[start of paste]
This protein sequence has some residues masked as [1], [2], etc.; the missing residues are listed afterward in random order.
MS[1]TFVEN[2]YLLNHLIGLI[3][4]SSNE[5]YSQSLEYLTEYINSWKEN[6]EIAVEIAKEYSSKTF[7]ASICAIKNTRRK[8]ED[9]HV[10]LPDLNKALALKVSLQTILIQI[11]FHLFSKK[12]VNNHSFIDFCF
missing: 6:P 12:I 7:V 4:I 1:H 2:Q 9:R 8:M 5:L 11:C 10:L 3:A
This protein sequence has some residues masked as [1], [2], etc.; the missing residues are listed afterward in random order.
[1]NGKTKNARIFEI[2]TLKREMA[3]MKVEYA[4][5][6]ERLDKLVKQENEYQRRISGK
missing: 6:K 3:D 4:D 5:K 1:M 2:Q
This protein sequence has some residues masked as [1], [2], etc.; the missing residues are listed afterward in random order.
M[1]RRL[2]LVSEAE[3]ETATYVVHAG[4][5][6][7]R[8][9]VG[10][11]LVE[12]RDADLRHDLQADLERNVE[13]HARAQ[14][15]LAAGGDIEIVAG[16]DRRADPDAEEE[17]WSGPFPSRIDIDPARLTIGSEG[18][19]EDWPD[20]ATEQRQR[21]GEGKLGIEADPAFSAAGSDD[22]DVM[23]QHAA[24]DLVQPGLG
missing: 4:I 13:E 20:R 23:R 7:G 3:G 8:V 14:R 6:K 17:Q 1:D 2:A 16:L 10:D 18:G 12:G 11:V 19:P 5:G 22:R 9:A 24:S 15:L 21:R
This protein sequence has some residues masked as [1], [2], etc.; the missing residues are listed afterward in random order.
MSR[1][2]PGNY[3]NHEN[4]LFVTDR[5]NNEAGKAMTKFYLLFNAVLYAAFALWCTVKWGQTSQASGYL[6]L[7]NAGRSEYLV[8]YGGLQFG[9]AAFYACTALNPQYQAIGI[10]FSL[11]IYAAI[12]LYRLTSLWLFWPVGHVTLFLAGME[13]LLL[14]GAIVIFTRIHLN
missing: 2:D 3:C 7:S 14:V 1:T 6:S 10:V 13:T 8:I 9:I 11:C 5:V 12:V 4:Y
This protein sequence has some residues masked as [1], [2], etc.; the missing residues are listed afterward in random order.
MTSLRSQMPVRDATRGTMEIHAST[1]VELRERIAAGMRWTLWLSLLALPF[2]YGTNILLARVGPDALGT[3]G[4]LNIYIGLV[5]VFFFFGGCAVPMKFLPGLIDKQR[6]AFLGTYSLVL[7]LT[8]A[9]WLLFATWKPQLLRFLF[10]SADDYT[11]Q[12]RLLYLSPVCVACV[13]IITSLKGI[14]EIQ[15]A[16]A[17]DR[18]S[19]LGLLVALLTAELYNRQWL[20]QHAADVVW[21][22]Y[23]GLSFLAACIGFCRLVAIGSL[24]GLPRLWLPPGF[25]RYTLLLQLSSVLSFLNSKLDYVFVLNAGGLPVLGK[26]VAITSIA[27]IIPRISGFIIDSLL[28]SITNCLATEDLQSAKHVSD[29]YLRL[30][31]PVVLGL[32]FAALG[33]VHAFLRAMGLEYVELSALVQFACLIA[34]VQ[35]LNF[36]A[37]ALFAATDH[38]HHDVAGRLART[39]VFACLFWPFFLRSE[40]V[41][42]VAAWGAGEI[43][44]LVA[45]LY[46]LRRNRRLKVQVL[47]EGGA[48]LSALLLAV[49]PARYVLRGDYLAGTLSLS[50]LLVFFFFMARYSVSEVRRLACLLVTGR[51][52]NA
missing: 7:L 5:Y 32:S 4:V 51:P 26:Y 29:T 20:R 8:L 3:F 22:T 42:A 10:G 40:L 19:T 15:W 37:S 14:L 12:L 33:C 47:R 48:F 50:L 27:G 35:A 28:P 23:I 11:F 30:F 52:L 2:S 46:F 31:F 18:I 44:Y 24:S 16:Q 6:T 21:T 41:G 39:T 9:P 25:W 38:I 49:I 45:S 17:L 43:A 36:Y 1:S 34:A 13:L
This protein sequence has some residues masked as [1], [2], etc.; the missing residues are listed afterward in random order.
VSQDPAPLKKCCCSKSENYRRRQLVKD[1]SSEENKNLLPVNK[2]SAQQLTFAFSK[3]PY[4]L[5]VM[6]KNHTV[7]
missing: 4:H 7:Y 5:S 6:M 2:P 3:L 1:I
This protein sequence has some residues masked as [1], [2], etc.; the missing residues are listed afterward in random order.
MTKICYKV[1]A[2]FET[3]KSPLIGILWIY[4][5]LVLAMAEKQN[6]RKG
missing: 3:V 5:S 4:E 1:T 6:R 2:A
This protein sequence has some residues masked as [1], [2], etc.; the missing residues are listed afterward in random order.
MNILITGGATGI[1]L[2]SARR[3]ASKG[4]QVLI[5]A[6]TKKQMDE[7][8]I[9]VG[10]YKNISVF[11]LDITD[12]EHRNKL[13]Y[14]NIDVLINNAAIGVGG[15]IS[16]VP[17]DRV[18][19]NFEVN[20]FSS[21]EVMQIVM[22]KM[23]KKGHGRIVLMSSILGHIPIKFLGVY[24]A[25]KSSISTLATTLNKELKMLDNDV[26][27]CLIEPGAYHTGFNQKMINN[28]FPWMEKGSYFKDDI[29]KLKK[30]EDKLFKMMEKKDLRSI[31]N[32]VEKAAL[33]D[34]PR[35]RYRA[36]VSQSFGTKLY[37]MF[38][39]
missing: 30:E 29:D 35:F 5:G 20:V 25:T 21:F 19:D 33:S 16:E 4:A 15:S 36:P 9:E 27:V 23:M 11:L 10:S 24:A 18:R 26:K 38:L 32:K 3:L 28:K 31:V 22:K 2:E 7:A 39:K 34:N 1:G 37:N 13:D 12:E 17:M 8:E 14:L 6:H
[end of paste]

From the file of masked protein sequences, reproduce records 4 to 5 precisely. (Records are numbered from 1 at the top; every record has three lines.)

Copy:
This protein sequence has some residues masked as [1], [2], etc.; the missing residues are listed afterward in random order.
MSR[1][2]PGNY[3]NHEN[4]LFVTDR[5]NNEAGKAMTKFYLLFNAVLYAAFALWCTVKWGQTSQASGYL[6]L[7]NAGRSEYLV[8]YGGLQFG[9]AAFYACTALNPQYQAIGI[10]FSL[11]IYAAI[12]LYRLTSLWLFWPVGHVTLFLAGME[13]LLL[14]GAIVIFTRIHLN
missing: 2:D 3:C 7:S 14:V 1:T 6:S 10:V 13:T 8:I 9:I 11:C 5:V 12:V 4:Y
This protein sequence has some residues masked as [1], [2], etc.; the missing residues are listed afterward in random order.
MTSLRSQMPVRDATRGTMEIHAST[1]VELRERIAAGMRWTLWLSLLALPF[2]YGTNILLARVGPDALGT[3]G[4]LNIYIGLV[5]VFFFFGGCAVPMKFLPGLIDKQR[6]AFLGTYSLVL[7]LT[8]A[9]WLLFATWKPQLLRFLF[10]SADDYT[11]Q[12]RLLYLSPVCVACV[13]IITSLKGI[14]EIQ[15]A[16]A[17]DR[18]S[19]LGLLVALLTAELYNRQWL[20]QHAADVVW[21][22]Y[23]GLSFLAACIGFCRLVAIGSL[24]GLPRLWLPPGF[25]RYTLLLQLSSVLSFLNSKLDYVFVLNAGGLPVLGK[26]VAITSIA[27]IIPRISGFIIDSLL[28]SITNCLATEDLQSAKHVSD[29]YLRL[30][31]PVVLGL[32]FAALG[33]VHAFLRAMGLEYVELSALVQFACLIA[34]VQ[35]LNF[36]A[37]ALFAATDH[38]HHDVAGRLART[39]VFACLFWPFFLRSE[40]V[41][42]VAAWGAGEI[43][44]LVA[45]LY[46]LRRNRRLKVQVL[47]EGGA[48]LSALLLAV[49]PARYVLRGDYLAGTLSLS[50]LLVFFFFMARYSVSEVRRLACLLVTGR[51][52]NA
missing: 7:L 5:Y 32:S 4:V 51:P 26:Y 29:T 20:R 8:L 3:F 22:T 42:A 10:G 40:L 19:T 15:W 37:S 14:L 12:L 33:C 47:R 48:F 50:L 27:G 35:A 28:P 23:I 11:F 30:F 52:L 2:S 46:F 31:F 18:I 44:Y 24:S 16:Q 6:T 21:T 41:G 39:T 9:P 25:W 38:I 49:I 45:S 17:L 43:A 36:Y 1:S 34:A 13:L